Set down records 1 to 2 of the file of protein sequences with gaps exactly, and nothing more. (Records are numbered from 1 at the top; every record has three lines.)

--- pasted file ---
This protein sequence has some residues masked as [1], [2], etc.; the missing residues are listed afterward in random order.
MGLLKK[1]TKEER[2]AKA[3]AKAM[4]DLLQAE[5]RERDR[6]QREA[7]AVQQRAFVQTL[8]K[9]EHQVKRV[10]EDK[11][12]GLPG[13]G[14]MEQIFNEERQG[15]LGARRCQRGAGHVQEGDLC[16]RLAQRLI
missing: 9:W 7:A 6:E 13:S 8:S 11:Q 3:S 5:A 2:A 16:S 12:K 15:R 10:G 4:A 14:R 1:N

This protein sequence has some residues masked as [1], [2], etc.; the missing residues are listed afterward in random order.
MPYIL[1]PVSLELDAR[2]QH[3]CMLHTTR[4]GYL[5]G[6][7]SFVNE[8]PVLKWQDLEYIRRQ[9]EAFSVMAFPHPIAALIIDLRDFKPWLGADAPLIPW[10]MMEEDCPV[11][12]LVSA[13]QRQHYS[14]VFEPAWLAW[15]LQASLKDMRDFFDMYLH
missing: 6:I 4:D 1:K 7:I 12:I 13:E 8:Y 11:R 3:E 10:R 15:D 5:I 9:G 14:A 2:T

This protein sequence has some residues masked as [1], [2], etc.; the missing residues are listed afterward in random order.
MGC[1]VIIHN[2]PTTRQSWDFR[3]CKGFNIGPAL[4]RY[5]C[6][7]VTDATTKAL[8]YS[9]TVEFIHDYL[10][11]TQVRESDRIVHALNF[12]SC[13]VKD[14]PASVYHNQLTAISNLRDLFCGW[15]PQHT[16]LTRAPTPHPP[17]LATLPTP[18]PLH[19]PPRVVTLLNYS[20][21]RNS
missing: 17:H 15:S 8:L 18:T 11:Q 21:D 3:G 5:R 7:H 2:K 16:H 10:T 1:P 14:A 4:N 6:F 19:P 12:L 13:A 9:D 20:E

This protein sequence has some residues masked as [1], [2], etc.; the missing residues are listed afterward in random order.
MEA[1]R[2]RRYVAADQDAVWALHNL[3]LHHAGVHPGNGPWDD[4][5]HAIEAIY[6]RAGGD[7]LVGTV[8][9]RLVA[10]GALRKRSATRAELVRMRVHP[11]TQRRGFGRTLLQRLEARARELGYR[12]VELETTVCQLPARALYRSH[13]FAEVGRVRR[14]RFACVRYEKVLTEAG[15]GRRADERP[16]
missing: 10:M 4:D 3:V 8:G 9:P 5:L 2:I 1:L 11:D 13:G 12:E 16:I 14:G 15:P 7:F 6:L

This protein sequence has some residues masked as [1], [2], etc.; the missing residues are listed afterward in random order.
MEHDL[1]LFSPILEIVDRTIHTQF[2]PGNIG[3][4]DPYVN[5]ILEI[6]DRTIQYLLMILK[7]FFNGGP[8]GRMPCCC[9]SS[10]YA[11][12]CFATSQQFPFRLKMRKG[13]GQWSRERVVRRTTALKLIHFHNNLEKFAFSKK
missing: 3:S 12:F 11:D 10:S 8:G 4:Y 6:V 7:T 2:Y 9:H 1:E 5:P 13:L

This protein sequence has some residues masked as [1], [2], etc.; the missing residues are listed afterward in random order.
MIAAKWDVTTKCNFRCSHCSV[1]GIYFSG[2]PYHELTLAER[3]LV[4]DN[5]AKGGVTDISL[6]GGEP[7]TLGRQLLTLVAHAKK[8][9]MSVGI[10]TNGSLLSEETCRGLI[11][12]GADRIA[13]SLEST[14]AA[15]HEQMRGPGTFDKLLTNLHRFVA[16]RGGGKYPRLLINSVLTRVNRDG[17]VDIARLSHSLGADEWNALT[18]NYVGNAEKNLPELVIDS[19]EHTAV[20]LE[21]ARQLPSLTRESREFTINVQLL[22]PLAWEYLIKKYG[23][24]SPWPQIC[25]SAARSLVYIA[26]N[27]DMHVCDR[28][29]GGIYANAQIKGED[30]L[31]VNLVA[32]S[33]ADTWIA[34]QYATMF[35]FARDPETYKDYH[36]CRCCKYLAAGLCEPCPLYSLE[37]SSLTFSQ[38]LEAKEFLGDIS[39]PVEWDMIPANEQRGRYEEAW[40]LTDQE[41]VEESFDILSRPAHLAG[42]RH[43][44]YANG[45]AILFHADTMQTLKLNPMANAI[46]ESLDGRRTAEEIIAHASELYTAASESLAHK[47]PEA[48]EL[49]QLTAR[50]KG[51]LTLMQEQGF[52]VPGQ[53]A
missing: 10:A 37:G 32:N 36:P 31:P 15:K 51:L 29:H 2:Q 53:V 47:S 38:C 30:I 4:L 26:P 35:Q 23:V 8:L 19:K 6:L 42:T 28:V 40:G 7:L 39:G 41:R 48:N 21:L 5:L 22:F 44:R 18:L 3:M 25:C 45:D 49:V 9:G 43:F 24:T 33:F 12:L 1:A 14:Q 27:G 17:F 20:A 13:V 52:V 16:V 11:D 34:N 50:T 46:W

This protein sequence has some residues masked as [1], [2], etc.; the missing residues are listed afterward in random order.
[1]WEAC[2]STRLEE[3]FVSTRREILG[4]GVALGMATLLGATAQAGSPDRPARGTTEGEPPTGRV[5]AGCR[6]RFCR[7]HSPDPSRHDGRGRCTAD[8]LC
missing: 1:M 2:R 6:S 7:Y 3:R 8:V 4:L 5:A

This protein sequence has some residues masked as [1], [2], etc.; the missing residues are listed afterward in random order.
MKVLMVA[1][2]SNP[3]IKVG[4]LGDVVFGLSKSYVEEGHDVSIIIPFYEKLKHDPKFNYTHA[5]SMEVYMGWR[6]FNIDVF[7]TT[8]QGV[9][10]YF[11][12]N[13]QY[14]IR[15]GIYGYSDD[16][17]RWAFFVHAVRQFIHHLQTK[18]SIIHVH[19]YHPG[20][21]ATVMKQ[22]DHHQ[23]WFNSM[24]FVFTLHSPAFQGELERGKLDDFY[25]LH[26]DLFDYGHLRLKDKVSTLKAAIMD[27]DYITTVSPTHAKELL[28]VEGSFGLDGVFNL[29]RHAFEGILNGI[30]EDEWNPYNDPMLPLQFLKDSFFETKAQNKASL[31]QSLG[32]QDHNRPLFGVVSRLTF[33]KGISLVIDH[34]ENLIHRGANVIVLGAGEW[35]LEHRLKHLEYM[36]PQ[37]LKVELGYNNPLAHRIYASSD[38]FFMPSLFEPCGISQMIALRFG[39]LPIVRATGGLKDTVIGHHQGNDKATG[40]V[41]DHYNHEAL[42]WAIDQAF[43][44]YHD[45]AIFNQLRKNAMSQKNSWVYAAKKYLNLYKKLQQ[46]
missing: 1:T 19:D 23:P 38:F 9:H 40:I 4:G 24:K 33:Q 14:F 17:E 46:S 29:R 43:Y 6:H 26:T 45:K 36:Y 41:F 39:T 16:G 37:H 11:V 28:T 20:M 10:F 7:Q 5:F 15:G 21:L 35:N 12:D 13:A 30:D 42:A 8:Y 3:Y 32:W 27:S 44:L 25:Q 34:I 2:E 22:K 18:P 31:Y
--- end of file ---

This protein sequence has some residues masked as [1], [2], etc.; the missing residues are listed afterward in random order.
MGLLKK[1]TKEER[2]AKA[3]AKAM[4]DLLQAE[5]RERDR[6]QREA[7]AVQQRAFVQTL[8]K[9]EHQVKRV[10]EDK[11][12]GLPG[13]G[14]MEQIFNEERQG[15]LGARRCQRGAGHVQEGDLC[16]RLAQRLI
missing: 9:W 7:A 6:E 13:S 8:S 11:Q 3:S 5:A 2:A 16:S 12:K 15:R 10:G 4:A 14:R 1:N

This protein sequence has some residues masked as [1], [2], etc.; the missing residues are listed afterward in random order.
MPYIL[1]PVSLELDAR[2]QH[3]CMLHTTR[4]GYL[5]G[6][7]SFVNE[8]PVLKWQDLEYIRRQ[9]EAFSVMAFPHPIAALIIDLRDFKPWLGADAPLIPW[10]MMEEDCPV[11][12]LVSA[13]QRQHYS[14]VFEPAWLAW[15]LQASLKDMRDFFDMYLH
missing: 6:I 4:D 1:K 7:I 12:I 13:E 8:Y 11:R 3:E 10:R 15:D 5:I 9:G 14:A 2:T